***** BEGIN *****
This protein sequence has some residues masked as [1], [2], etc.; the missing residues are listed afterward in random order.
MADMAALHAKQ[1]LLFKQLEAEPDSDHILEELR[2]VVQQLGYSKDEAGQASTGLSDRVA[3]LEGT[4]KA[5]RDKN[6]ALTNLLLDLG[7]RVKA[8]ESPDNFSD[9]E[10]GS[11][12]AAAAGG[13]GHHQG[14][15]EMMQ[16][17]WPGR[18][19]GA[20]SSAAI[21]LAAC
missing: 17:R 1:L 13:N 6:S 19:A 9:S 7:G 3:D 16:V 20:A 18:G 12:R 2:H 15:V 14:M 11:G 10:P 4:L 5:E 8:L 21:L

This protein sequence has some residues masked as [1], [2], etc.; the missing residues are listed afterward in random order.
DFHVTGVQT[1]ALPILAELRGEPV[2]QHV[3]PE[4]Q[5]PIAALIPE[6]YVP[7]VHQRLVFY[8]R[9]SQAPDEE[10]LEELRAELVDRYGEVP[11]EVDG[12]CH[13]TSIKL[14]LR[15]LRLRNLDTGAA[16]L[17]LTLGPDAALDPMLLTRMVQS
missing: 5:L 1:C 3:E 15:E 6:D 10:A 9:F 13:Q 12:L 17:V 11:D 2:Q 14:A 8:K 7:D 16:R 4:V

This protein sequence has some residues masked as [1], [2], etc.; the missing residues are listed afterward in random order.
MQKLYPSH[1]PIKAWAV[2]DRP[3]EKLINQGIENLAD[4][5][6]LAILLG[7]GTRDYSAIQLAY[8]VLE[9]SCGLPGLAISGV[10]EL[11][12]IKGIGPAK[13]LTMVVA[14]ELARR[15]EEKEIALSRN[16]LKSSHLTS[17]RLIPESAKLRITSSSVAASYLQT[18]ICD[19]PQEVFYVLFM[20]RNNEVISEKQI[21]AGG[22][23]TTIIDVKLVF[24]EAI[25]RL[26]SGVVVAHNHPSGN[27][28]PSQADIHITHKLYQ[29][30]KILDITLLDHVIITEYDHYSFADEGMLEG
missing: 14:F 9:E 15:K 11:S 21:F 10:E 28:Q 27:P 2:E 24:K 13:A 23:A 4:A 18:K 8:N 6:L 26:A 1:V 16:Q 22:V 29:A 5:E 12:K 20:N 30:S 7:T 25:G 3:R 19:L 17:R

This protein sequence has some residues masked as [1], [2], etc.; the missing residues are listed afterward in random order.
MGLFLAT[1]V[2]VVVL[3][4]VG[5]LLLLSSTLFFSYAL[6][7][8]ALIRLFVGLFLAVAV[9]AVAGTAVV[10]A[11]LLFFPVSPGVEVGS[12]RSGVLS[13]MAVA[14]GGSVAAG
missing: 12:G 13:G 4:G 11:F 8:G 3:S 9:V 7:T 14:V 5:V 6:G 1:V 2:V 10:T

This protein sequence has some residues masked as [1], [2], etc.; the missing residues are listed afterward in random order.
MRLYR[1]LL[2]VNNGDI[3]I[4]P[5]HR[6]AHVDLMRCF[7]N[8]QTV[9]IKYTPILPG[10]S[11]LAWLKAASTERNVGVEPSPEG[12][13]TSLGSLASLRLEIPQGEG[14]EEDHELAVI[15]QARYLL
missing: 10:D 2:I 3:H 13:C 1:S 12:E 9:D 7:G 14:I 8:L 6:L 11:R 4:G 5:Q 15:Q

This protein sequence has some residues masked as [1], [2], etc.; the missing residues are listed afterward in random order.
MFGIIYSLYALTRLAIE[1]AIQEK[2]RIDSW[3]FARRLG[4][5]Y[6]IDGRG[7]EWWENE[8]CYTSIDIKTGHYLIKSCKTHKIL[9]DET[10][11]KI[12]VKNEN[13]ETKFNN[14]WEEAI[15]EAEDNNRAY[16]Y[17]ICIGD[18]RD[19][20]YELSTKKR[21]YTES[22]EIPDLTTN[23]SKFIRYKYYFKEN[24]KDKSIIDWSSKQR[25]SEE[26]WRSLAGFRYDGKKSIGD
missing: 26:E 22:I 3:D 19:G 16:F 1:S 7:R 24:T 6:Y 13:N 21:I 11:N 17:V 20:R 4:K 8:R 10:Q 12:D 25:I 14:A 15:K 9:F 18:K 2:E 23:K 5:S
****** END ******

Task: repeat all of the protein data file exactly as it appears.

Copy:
This protein sequence has some residues masked as [1], [2], etc.; the missing residues are listed afterward in random order.
MADMAALHAKQ[1]LLFKQLEAEPDSDHILEELR[2]VVQQLGYSKDEAGQASTGLSDRVA[3]LEGT[4]KA[5]RDKN[6]ALTNLLLDLG[7]RVKA[8]ESPDNFSD[9]E[10]GS[11][12]AAAAGG[13]GHHQG[14][15]EMMQ[16][17]WPGR[18][19]GA[20]SSAAI[21]LAAC
missing: 17:R 1:L 13:N 6:S 19:A 9:S 7:G 3:D 16:V 20:A 18:G 12:R 2:H 15:V 14:M 11:G 10:P 4:L 5:E 8:L 21:L

This protein sequence has some residues masked as [1], [2], etc.; the missing residues are listed afterward in random order.
DFHVTGVQT[1]ALPILAELRGEPV[2]QHV[3]PE[4]Q[5]PIAALIPE[6]YVP[7]VHQRLVFY[8]R[9]SQAPDEE[10]LEELRAELVDRYGEVP[11]EVDG[12]CH[13]TSIKL[14]LR[15]LRLRNLDTGAA[16]L[17]LTLGPDAALDPMLLTRMVQS
missing: 5:L 1:C 3:E 15:E 6:D 10:A 9:F 13:Q 12:L 17:V 11:D 2:Q 14:A 8:K 7:D 16:R 4:V

This protein sequence has some residues masked as [1], [2], etc.; the missing residues are listed afterward in random order.
MQKLYPSH[1]PIKAWAV[2]DRP[3]EKLINQGIENLAD[4][5][6]LAILLG[7]GTRDYSAIQLAY[8]VLE[9]SCGLPGLAISGV[10]EL[11][12]IKGIGPAK[13]LTMVVA[14]ELARR[15]EEKEIALSRN[16]LKSSHLTS[17]RLIPESAKLRITSSSVAASYLQT[18]ICD[19]PQEVFYVLFM[20]RNNEVISEKQI[21]AGG[22][23]TTIIDVKLVF[24]EAI[25]RL[26]SGVVVAHNHPSGN[27][28]PSQADIHITHKLYQ[29][30]KILDITLLDHVIITEYDHYSFADEGMLEG
missing: 14:F 9:E 15:K 11:S 21:F 10:E 28:Q 27:P 2:E 24:K 13:A 23:A 4:A 18:K 8:N 6:L 26:A 1:V 16:Q 22:V 29:A 5:E 12:K 20:N 30:S 7:T 25:G 3:R 19:L 17:R

This protein sequence has some residues masked as [1], [2], etc.; the missing residues are listed afterward in random order.
MGLFLAT[1]V[2]VVVL[3][4]VG[5]LLLLSSTLFFSYAL[6][7][8]ALIRLFVGLFLAVAV[9]AVAGTAVV[10]A[11]LLFFPVSPGVEVGS[12]RSGVLS[13]MAVA[14]GGSVAAG
missing: 12:G 13:G 4:G 11:F 8:G 3:S 9:V 7:T 14:V 5:V 6:G 1:V 2:V 10:T

This protein sequence has some residues masked as [1], [2], etc.; the missing residues are listed afterward in random order.
MRLYR[1]LL[2]VNNGDI[3]I[4]P[5]HR[6]AHVDLMRCF[7]N[8]QTV[9]IKYTPILPG[10]S[11]LAWLKAASTERNVGVEPSPEG[12][13]TSLGSLASLRLEIPQGEG[14]EEDHELAVI[15]QARYLL
missing: 10:D 2:I 3:H 13:C 1:S 12:E 9:D 7:G 14:I 8:L 6:L 11:R 4:G 5:Q 15:Q

This protein sequence has some residues masked as [1], [2], etc.; the missing residues are listed afterward in random order.
MFGIIYSLYALTRLAIE[1]AIQEK[2]RIDSW[3]FARRLG[4][5]Y[6]IDGRG[7]EWWENE[8]CYTSIDIKTGHYLIKSCKTHKIL[9]DET[10][11]KI[12]VKNEN[13]ETKFNN[14]WEEAI[15]EAEDNNRAY[16]Y[17]ICIGD[18]RD[19][20]YELSTKKR[21]YTES[22]EIPDLTTN[23]SKFIRYKYYFKEN[24]KDKSIIDWSSKQR[25]SEE[26]WRSLAGFRYDGKKSIGD
missing: 26:E 22:I 3:D 19:G 16:F 1:S 7:R 24:T 6:Y 13:N 21:I 11:N 17:V 20:R 4:K 8:R 10:Q 12:D 25:I 14:A 15:K 9:F 18:K 2:E 23:K 5:S